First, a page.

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MoD objects to wind farm plans  

Aviation experts are set to clash over the impact a proposed wind farm at Routh, near Beverley, could have on radar installations.

Twelve huge turbines could endanger aircraft flying over the region, a public inquiry into the controversial development will hear on Tuesday.

Wind farm business RidgeWind Ltd is appealing against East Riding Council’s refusal to allow the development at Hall Farm in Routh.

The eight-day inquiry started at the council’s offices in Skirlaugh on Tuesday, and will finish next Friday.

In a Ministry of Defence statement, Squadron Leader Neal Henley said he believed the turbines could interfere with radars which were vital in guiding aircraft and identifying potential threats.

He explained the Air Surveillance and Control System (ASACS), which uses the radars, helped avoid mid-air collisions.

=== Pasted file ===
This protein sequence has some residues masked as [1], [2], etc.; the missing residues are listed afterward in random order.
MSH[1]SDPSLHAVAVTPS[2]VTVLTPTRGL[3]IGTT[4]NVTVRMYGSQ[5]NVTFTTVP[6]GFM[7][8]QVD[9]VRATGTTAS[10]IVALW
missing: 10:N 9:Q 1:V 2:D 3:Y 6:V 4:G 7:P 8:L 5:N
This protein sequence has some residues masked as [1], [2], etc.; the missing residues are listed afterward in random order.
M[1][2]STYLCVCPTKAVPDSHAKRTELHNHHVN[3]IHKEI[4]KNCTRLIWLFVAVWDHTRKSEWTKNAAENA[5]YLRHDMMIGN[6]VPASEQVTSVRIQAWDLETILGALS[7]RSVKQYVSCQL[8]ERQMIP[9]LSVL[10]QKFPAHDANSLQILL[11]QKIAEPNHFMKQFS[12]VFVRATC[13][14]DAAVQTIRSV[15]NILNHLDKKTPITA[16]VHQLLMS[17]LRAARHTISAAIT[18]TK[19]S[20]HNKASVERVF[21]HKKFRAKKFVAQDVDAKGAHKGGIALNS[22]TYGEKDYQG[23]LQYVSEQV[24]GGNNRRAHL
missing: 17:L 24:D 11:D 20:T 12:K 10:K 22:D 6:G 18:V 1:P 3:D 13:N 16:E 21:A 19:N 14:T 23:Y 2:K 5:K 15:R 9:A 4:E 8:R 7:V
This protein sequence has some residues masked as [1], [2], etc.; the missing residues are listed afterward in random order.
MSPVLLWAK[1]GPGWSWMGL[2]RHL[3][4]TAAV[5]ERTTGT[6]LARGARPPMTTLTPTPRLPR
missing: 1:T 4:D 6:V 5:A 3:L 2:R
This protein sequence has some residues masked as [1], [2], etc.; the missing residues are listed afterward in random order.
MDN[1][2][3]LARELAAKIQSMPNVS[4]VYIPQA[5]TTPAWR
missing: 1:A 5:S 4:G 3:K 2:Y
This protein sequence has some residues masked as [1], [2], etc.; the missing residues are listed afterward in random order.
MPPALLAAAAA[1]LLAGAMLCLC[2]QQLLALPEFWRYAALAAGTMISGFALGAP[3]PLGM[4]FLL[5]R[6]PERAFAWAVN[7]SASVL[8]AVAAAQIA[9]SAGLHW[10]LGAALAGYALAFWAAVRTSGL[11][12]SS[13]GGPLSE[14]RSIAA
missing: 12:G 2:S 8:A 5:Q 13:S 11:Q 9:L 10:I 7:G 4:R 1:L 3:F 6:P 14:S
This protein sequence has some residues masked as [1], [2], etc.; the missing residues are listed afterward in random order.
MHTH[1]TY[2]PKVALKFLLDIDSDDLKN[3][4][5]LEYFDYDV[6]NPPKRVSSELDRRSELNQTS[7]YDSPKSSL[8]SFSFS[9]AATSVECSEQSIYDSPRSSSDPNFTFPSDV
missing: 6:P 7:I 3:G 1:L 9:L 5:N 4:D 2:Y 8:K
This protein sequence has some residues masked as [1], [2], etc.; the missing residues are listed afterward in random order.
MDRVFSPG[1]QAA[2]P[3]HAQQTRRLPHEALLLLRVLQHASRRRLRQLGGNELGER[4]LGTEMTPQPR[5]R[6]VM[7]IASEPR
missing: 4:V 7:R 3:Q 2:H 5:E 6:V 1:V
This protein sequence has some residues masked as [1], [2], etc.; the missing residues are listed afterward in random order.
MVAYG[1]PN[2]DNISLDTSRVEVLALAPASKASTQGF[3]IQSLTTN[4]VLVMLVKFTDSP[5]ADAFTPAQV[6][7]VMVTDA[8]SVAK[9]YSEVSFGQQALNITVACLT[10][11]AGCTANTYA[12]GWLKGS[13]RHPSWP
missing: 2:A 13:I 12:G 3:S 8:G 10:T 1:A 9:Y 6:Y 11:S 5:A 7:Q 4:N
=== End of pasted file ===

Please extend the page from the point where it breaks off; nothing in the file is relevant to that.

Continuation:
RidgeWind will also be producing aviation experts to challenge the MoD’s opposition to the plans.

The inquiry has already heard objections from East Riding Council, Routh residents, Beverley Civic Society and the local Ramblers’ Association.

Witnesses have also been heard for RidgeWind, which is proposing to build the 100m-high turbines on land at Hall Farm.

Planning inspector Chris Frost’s decision is not expected until autumn.

This Is Hull and East Riding Mail

5 July 2008

This article is the work of the source indicated. Any opinions expressed in it are not necessarily those of National Wind Watch.

The copyright of this article resides with the author or publisher indicated. As part of its noncommercial effort to present the environmental, social, scientific, and economic issues of large-scale wind power development to a global audience seeking such information, National Wind Watch endeavors to observe “fair use” as provided for in section 107 of U.S. Copyright Law and similar “fair dealing” provisions of the copyright laws of other nations. Send requests to excerpt, general inquiries, and comments via e-mail.

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